Going Back Home
If you can go back to your hometown, you will see yourself in the spaces you once inhabited, the phantoms of memory materializing like fog you’ll see in empty fields at dawn, waiting for the bus that’ll take you to kindergarten, then third grade, then public transit to high school. You’ll hear voices you forgot existed and smile as the tears cloud your eyes. You’ll go to the convenience store you stole shit from as a youth and gladly pay now. You’ll try to dunk on that hoop you swear you were, like, five inches away from touching that one time, and without a patio chair to boost you.
At least this is my experience of that vast expanse of suburban decay and lower middle class desperation as I walk these streets, Reggaeton blasting out of beaters’ windows–doom-dee-doom-DEE, doom-dee-doom-DEE, the drivers motionless, as if the beat isn’t there at all and they’re somewhere far from this place. The weather seesaws between Gobi hot and Siberia cold, often within the same week. I’m out on one of the few days of reason, temp steady, no threat of precipitation. I am twenty-four years old. I guess I should’ve told you that going in, but it wasn’t important then. We’re closer to the end now, so the present can slip in before it becomes more past, another shovelful to heap behind you, like dirt from a childhood tunnel to China that only got waist deep, drinking those Mondo drinks with the plastic spaceship tops instead of lemonade. I can show you the buildings scrubbed from Des Plaines’ manuscript, the palimpsests in the form of fresh office buildings, fresh apartment buildings, fresh convenience stores. I can take you to Dee Park, where I choked up on the bat, where the Gujarati Thugs duked it out between games of cricket. I can show you the weeds that lay claim to the fields, even springing up in the basketball courts now, each rim chain- or net-less, just rusty hoops that no one would dunk on anymore, but where fights and deals still go down.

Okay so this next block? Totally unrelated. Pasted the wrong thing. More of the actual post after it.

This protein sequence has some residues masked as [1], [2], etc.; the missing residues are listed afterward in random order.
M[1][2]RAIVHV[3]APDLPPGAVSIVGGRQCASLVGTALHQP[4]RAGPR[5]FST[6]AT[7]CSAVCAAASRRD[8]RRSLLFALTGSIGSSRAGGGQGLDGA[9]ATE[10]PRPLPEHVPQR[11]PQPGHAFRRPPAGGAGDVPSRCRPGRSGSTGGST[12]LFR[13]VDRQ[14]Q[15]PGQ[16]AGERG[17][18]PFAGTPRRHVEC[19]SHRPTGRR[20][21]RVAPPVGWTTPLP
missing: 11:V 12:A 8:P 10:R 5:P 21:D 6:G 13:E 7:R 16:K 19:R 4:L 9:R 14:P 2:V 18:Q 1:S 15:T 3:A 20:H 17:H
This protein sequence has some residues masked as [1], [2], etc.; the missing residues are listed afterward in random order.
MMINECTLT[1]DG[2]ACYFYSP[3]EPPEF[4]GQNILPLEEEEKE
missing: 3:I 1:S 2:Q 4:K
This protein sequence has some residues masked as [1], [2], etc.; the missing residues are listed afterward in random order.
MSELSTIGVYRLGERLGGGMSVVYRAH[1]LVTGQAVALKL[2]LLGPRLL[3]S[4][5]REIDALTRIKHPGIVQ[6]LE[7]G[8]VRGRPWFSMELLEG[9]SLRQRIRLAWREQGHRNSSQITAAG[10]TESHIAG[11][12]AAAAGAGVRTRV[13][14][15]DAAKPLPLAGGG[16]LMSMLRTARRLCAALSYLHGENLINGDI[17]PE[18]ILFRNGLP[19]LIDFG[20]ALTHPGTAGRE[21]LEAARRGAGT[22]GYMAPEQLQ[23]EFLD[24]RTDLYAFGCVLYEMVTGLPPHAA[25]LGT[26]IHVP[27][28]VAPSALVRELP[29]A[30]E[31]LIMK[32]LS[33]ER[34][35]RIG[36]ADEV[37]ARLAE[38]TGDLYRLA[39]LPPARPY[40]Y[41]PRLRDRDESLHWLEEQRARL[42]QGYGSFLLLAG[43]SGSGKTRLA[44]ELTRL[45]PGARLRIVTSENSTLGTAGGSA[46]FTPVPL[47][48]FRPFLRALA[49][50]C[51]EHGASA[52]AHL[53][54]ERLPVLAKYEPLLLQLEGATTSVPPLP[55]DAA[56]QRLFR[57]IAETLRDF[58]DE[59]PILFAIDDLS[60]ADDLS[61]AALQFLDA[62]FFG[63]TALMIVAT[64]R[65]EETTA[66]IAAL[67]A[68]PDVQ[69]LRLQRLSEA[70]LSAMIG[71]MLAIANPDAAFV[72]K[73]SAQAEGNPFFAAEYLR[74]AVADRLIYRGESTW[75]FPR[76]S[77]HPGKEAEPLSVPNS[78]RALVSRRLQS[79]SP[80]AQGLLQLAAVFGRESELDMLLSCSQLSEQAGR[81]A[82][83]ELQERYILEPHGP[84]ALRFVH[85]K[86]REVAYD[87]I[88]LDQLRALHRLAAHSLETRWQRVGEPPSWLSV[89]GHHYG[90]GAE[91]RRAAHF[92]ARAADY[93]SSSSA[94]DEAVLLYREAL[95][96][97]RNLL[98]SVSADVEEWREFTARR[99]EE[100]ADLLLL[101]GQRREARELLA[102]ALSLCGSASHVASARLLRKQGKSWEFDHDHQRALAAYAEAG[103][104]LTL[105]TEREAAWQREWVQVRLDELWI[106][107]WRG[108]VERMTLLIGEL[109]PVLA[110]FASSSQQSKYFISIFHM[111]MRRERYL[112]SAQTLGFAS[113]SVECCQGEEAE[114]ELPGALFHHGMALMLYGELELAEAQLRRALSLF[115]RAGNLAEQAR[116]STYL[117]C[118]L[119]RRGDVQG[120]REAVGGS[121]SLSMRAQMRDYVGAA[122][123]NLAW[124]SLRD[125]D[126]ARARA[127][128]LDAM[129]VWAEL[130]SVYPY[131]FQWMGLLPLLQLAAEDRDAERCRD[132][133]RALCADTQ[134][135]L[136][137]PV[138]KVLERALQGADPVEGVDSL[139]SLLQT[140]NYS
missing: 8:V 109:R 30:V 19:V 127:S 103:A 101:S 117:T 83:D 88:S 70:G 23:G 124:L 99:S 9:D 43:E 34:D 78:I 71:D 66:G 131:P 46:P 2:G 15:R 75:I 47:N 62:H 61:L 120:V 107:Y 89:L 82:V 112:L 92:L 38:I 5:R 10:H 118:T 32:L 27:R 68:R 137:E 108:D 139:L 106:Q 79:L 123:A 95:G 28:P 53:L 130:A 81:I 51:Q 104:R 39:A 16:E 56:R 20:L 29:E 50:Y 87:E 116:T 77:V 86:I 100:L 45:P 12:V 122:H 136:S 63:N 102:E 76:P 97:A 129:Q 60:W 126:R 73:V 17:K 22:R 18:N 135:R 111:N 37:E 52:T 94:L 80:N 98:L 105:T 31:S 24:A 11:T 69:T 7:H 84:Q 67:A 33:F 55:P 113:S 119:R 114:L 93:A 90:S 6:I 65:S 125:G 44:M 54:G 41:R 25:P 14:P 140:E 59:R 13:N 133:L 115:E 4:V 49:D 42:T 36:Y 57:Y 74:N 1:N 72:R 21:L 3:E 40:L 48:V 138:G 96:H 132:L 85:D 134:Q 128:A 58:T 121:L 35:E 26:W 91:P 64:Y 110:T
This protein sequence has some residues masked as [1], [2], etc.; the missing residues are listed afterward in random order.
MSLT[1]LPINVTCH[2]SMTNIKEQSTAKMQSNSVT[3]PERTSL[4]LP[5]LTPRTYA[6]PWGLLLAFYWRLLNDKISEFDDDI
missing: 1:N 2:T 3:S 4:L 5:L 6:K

I’m walking these streets now, at twenty-four, the whole neighborhood changed and yet exactly the same. There’s a funny thing about moving on. Like everything else, the destination seems so final. The happy ending. Roll credits. They all live happily ever after. That’s bullshit. The end is that there is no end. Forgiveness is a garden that needs endless watering, pruning, and tilling. The work will never be over. The moment you think you’ve made it, you have to start all over again. Read these words. See these places. Exchange them for yours and fill in the blanks like ad lib games from childhood, but keep it appropriate this time. This isn’t the story. The real story is yours, so tell it. And if you’re going to bother telling it, make it burn through you. Let every person and place scorch you on the way back up like so much freshening up. Don’t be afraid of the pain, the discomfort. Embrace it. Anything that’s ever worth doing involves a degree of pain, discomfort, desperation. So own that.
Okay. There’s a shovelful. Let’s go back again.
Nick Olson is a writer and editor from Chicago now living in North Carolina. He was a finalist for Glimmer Train’s Very Short Fiction Award, and he’s been published in SmokeLong Quarterly, Hobart, decomP, and other fine places. When he’s not writing his own work, he’s sharing the wonderful work of others over at (mac)ro(mic). His debut novel, Here’s Waldo, will be published through Atmosphere Press, and he tweets updates at @nickolsonbooks.
Here’s Waldo – debut novel by Nick Olson preorder below